I have been a big fan of Gerard Manley Hopkins’ for a long time. What first excited me about him was his “sprung rhythm.” Hopkins was a Jesuit priest who wrote sonnets. Unlike traditional sonnets, however, he wrote in a different type of meter, one he made up. If he were alive today I’d say he was a Millennialist poet. But Hopkins was born in 1844 and died in 1889.
He has more than just one poem worthy of mention. He has several, actually. But I’m going to reprint one titled “God’s Grandeur.” In my opinion, Hopkins is one of the best religious poets in history, though he is really considered a minor poet. I still think his sonnets are some of the best in the English language.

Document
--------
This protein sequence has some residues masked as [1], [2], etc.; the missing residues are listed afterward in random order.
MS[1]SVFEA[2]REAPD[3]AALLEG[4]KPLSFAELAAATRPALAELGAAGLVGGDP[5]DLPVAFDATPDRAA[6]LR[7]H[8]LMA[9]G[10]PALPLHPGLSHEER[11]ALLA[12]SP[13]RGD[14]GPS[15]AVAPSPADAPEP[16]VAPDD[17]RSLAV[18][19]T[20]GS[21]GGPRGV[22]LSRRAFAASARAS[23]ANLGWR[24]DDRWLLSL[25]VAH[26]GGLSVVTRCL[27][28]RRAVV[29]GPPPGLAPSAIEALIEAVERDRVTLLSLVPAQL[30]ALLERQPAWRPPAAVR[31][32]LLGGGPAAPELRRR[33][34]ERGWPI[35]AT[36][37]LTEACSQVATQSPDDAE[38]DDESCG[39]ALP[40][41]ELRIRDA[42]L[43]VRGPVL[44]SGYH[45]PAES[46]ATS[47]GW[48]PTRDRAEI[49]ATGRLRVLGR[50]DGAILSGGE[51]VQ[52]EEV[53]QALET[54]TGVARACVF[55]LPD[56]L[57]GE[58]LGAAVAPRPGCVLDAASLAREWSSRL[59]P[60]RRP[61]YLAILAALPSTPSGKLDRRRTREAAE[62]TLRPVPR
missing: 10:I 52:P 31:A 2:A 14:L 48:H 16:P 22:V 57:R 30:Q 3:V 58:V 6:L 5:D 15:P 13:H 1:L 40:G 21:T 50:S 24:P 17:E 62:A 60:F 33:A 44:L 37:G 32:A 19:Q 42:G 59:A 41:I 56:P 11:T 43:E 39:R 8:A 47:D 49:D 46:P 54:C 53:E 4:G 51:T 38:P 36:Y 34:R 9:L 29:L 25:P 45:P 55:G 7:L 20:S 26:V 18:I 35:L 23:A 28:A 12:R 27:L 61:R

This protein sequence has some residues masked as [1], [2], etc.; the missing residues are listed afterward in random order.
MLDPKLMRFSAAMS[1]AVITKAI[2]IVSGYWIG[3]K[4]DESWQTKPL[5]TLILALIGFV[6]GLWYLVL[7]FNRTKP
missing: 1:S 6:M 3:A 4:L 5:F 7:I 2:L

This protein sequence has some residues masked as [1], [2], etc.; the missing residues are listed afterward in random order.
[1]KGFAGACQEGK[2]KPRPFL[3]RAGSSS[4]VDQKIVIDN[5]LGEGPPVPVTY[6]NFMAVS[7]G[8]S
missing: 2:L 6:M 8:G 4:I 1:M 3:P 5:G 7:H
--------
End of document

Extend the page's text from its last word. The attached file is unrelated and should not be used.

The World is charged with the grandeur of God. It will flame out, like shining from shook foil; It gathers to a greatness, like the ooze of oil Crushed. Why do men then now not reck his rod? Generations have trod, have trod, have trod; And all is seared with trade; bleared, smeared with toil; And wears man’s smudge and shares man’s smell: the soil Is bare now, nor can foot feel, being shod. And for all this, nature is never spent; There lives the dearest freshness deep down things; And though the last lights off the black West went Oh, morning, at the brown brink eastward, springs— Because the Holy Ghost over the bent World broods with warm breast and with ah! bright wings.
Masterful alliteration, expert use of enjambment, rhymes that click like the ticking of a clock, and imagery that is beautiful, original, and bold, and a meter that creates its own rhythm that has never been matched. What more could we ask for?